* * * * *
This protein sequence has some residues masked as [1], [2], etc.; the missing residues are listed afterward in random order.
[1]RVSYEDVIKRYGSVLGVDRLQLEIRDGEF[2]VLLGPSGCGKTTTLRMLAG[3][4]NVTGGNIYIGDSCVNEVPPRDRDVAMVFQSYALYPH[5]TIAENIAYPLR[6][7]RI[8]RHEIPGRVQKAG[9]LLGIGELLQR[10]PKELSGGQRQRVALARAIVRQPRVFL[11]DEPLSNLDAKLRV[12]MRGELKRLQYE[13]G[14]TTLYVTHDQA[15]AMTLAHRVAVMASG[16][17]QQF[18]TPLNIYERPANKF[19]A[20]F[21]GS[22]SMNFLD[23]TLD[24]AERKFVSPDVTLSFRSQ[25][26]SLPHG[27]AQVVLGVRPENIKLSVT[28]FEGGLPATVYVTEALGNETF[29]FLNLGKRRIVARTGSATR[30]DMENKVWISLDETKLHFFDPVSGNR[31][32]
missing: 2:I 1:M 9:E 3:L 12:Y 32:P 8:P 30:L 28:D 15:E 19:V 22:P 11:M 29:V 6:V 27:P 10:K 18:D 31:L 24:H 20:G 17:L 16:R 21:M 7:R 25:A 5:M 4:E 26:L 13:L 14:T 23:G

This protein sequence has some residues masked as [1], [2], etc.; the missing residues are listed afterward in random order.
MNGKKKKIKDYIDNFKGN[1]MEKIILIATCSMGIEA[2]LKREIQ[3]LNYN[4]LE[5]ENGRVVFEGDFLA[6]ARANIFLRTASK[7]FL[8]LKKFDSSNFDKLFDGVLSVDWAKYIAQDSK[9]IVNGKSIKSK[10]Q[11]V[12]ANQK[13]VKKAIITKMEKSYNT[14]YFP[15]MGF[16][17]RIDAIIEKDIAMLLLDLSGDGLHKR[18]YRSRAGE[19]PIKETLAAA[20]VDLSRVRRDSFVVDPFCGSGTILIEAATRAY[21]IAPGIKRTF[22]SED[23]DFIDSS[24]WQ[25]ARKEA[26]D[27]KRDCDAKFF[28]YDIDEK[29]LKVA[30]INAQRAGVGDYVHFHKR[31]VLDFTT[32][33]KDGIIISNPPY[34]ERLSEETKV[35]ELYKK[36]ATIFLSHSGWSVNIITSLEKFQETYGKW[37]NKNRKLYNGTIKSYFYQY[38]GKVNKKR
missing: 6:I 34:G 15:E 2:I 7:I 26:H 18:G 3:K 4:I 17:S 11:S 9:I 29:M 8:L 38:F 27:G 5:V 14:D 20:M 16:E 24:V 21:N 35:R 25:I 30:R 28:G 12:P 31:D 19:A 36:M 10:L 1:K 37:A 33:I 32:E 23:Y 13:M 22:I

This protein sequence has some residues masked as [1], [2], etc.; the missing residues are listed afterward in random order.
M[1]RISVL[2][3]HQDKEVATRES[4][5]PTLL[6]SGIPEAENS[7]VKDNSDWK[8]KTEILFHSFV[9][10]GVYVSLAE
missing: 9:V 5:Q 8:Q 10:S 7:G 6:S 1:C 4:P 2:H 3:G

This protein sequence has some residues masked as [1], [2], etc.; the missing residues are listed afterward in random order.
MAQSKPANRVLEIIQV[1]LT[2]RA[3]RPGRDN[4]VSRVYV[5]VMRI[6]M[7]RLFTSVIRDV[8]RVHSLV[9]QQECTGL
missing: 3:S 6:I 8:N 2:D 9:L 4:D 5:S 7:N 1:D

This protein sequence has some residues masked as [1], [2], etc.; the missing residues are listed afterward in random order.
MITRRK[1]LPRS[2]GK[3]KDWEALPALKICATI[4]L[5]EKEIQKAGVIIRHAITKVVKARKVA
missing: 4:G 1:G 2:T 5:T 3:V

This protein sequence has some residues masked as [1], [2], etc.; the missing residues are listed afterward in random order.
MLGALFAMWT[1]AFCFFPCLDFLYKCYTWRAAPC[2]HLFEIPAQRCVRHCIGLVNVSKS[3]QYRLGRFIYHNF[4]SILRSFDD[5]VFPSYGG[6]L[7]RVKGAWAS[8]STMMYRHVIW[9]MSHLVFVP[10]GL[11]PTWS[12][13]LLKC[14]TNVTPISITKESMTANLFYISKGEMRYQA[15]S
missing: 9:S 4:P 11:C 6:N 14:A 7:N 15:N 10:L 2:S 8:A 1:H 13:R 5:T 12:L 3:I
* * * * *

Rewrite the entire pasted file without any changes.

This protein sequence has some residues masked as [1], [2], etc.; the missing residues are listed afterward in random order.
[1]RVSYEDVIKRYGSVLGVDRLQLEIRDGEF[2]VLLGPSGCGKTTTLRMLAG[3][4]NVTGGNIYIGDSCVNEVPPRDRDVAMVFQSYALYPH[5]TIAENIAYPLR[6][7]RI[8]RHEIPGRVQKAG[9]LLGIGELLQR[10]PKELSGGQRQRVALARAIVRQPRVFL[11]DEPLSNLDAKLRV[12]MRGELKRLQYE[13]G[14]TTLYVTHDQA[15]AMTLAHRVAVMASG[16][17]QQF[18]TPLNIYERPANKF[19]A[20]F[21]GS[22]SMNFLD[23]TLD[24]AERKFVSPDVTLSFRSQ[25][26]SLPHG[27]AQVVLGVRPENIKLSVT[28]FEGGLPATVYVTEALGNETF[29]FLNLGKRRIVARTGSATR[30]DMENKVWISLDETKLHFFDPVSGNR[31][32]
missing: 2:I 1:M 9:E 3:L 12:Y 32:P 8:P 30:L 28:D 15:E 19:V 22:P 11:M 29:V 6:V 27:P 10:K 18:D 31:L 24:H 20:G 17:L 16:R 21:M 7:R 25:A 5:M 4:E 26:L 13:L 14:T 23:G

This protein sequence has some residues masked as [1], [2], etc.; the missing residues are listed afterward in random order.
MNGKKKKIKDYIDNFKGN[1]MEKIILIATCSMGIEA[2]LKREIQ[3]LNYN[4]LE[5]ENGRVVFEGDFLA[6]ARANIFLRTASK[7]FL[8]LKKFDSSNFDKLFDGVLSVDWAKYIAQDSK[9]IVNGKSIKSK[10]Q[11]V[12]ANQK[13]VKKAIITKMEKSYNT[14]YFP[15]MGF[16][17]RIDAIIEKDIAMLLLDLSGDGLHKR[18]YRSRAGE[19]PIKETLAAA[20]VDLSRVRRDSFVVDPFCGSGTILIEAATRAY[21]IAPGIKRTF[22]SED[23]DFIDSS[24]WQ[25]ARKEA[26]D[27]KRDCDAKFF[28]YDIDEK[29]LKVA[30]INAQRAGVGDYVHFHKR[31]VLDFTT[32][33]KDGIIISNPPY[34]ERLSEETKV[35]ELYKK[36]ATIFLSHSGWSVNIITSLEKFQETYGKW[37]NKNRKLYNGTIKSYFYQY[38]GKVNKKR
missing: 6:I 34:G 15:E 2:I 7:I 26:H 18:G 3:K 4:I 17:S 11:S 9:I 29:M 8:L 38:F 27:G 5:V 14:D 20:M 16:E 24:V 21:N 35:R 25:I 30:R 28:G 12:P 31:D 19:A 36:M 10:L 1:K 37:A 33:I 32:E 23:Y 13:M 22:I

This protein sequence has some residues masked as [1], [2], etc.; the missing residues are listed afterward in random order.
M[1]RISVL[2][3]HQDKEVATRES[4][5]PTLL[6]SGIPEAENS[7]VKDNSDWK[8]KTEILFHSFV[9][10]GVYVSLAE
missing: 9:V 5:Q 8:Q 10:S 7:G 6:S 1:C 4:P 2:H 3:G

This protein sequence has some residues masked as [1], [2], etc.; the missing residues are listed afterward in random order.
MAQSKPANRVLEIIQV[1]LT[2]RA[3]RPGRDN[4]VSRVYV[5]VMRI[6]M[7]RLFTSVIRDV[8]RVHSLV[9]QQECTGL
missing: 3:S 6:I 8:N 2:D 9:L 4:D 5:S 7:N 1:D

This protein sequence has some residues masked as [1], [2], etc.; the missing residues are listed afterward in random order.
MITRRK[1]LPRS[2]GK[3]KDWEALPALKICATI[4]L[5]EKEIQKAGVIIRHAITKVVKARKVA
missing: 4:G 1:G 2:T 5:T 3:V

This protein sequence has some residues masked as [1], [2], etc.; the missing residues are listed afterward in random order.
MLGALFAMWT[1]AFCFFPCLDFLYKCYTWRAAPC[2]HLFEIPAQRCVRHCIGLVNVSKS[3]QYRLGRFIYHNF[4]SILRSFDD[5]VFPSYGG[6]L[7]RVKGAWAS[8]STMMYRHVIW[9]MSHLVFVP[10]GL[11]PTWS[12][13]LLKC[14]TNVTPISITKESMTANLFYISKGEMRYQA[15]S
missing: 9:S 4:P 11:C 6:N 14:A 7:N 15:N 10:L 2:S 8:A 1:H 13:R 5:T 12:L 3:I